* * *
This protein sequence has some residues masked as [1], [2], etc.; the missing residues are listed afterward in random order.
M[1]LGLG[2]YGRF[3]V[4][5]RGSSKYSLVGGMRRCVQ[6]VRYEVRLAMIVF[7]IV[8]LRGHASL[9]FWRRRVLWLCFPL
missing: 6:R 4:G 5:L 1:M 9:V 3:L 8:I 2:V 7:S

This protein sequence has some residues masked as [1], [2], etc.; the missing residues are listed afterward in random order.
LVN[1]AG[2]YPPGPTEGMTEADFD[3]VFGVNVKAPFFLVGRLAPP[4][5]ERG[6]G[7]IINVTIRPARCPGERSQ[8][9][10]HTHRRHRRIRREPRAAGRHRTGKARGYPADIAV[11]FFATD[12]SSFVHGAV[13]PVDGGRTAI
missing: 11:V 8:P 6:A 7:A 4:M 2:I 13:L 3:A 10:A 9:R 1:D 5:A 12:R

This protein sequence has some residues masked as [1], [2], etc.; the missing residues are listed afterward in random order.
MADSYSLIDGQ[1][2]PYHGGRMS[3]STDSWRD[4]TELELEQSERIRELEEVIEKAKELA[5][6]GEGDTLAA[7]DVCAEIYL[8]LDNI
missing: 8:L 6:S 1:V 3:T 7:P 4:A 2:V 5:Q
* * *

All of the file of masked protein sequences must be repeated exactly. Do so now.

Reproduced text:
This protein sequence has some residues masked as [1], [2], etc.; the missing residues are listed afterward in random order.
M[1]LGLG[2]YGRF[3]V[4][5]RGSSKYSLVGGMRRCVQ[6]VRYEVRLAMIVF[7]IV[8]LRGHASL[9]FWRRRVLWLCFPL
missing: 6:R 4:G 5:L 1:M 9:V 3:L 8:I 2:V 7:S

This protein sequence has some residues masked as [1], [2], etc.; the missing residues are listed afterward in random order.
LVN[1]AG[2]YPPGPTEGMTEADFD[3]VFGVNVKAPFFLVGRLAPP[4][5]ERG[6]G[7]IINVTIRPARCPGERSQ[8][9][10]HTHRRHRRIRREPRAAGRHRTGKARGYPADIAV[11]FFATD[12]SSFVHGAV[13]PVDGGRTAI
missing: 11:V 8:P 6:A 7:A 4:M 2:I 13:L 3:A 10:A 9:R 1:D 5:A 12:R

This protein sequence has some residues masked as [1], [2], etc.; the missing residues are listed afterward in random order.
MADSYSLIDGQ[1][2]PYHGGRMS[3]STDSWRD[4]TELELEQSERIRELEEVIEKAKELA[5][6]GEGDTLAA[7]DVCAEIYL[8]LDNI
missing: 8:L 6:S 1:V 3:T 7:P 4:A 2:V 5:Q